Searching for the work of specific authors can be difficult: there can be multiple authors with the same family name and initials, even within the same research field. An author can also change his or her name (for example after marriage) or change research fields. When you want to compare researchers, it’s important that you are looking at the work of the intended researcher, not also at the work of another researcher with the same name.
Web of Science tries to solve this problem in two ways: the author search, with distinct author sets, and with linking authors to two Author Identifiers: Web of Science ResearcherID and ORCID iD.
This part of the course covers:
Open the Researchers tab. You can perform a Name Search or search by Author identifier, using Web of Science ResearcherID or ORCID iD.
In the first step of the Name Search you have to enter the last name and at least one initial of the author.
Click Search. If there is one result, you will see the Author Profile of the author.
If there are multiple results, you will get a list of author records. An author record is a set of documents likely authored by the same person. An algorithm of Web of Science generates these sets. One author can have multiple author records in Web of Science and sometimes a publication is linked to the wrong author. You can refine the results, by using the filter options on the left side of the screen.
The results list shows the name, name variants, the last affiliation, the number of documents, publication years, top journals, a link to see recent publications, and the Web of Science ResearcherID (the author identifier used by Web of Science). A green check mark means that the author 'claimed' that record, he or she verified the publications list.
Web of Science displays two author identifiers: Web of Science ResearcherID and ORCID.
Web of Science ResearcherID is an author identifier developed by Clarivate Analytics. A Web of Science ResearcherID is created for each author record in Web of Science and a researcher can claim their author record.
When you know the Web of Science ResearcherID of the author you’re interested in, you can enter it in the Document Search in the field 'Author Identifiers'. In the Researchers tab, you can select the option Author Identifiers instead of Name Search. Claimed Web of Science ResearcherIDs will be shown in the full record of an article in Web of Science.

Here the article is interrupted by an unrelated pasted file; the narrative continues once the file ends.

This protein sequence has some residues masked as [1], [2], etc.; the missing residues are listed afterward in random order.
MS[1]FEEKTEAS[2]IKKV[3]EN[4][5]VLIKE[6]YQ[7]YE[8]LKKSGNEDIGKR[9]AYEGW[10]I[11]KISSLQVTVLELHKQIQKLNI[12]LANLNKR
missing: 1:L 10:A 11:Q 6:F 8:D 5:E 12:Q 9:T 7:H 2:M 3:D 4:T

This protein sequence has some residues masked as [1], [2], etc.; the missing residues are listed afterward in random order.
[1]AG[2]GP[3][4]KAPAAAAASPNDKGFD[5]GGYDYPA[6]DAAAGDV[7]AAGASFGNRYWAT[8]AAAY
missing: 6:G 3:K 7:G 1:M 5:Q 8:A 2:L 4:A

ORCID is an initiative to solve the author/contributor name ambiguity problem in scholarly communications by creating a central registry of unique identifiers for individual researchers and an open and transparent linking mechanism between ORCID and other current author ID schemes, including Web of Science ResearcherID. Researchers have to create their own ORCID iD ánd link it with their Web of Science ResearcherID. ORCID can be linked to other identifiers as well, like the Scopus Author ID. When you know the ORCID iD of the author you’re interested in, you can enter it in the Basic Search in the field 'Author Identifiers' or in the Authors search by selecting the option Author Identifiers instead of Name Search. The ORCID iD is shown in the full record of an article in Web of Science. For this Web of Science uses public information from ORCID.
Please note: the researcher has to keep his/her author identifiers up-to-date. It's possible you don't find all his or her publications when you search by an identifier. In this example, the Web of Science ResearcherID and the ORCID iD of the researcher are not linked yet.
When you have checked the publications of the author in Web of Science (no publications missing in the profile and no publications of another researcher in the list you can click the button View citation report on the (combined) Author Profile or Citation Report above the search results.
Here you see the number of publications (in the EUR subscription of Web of Science), the number of citations and citing articles, also without self-citations and the H-index. This information is based on the articles in the results list, so you have to make sure that list is accurate and up-to-date (otherwise the H-index could for example be partially based on the articles and citation received by someone else!).
Below the 'Times Cited and Publications Over Time graph' you find the list of publications, with the citations per year and the total citations per publication. Via Export Full Report you can download this list.
What does 'without self-citations' mean in Web of Science? This is the total number of citing articles minus any article that appears in the set of search results on the Citation Report. This means this number is not determined by matching author names: it is possible you see articles from the author in the list of citing articles. In that case, check your search criteria, maybe you excluded certain author sets.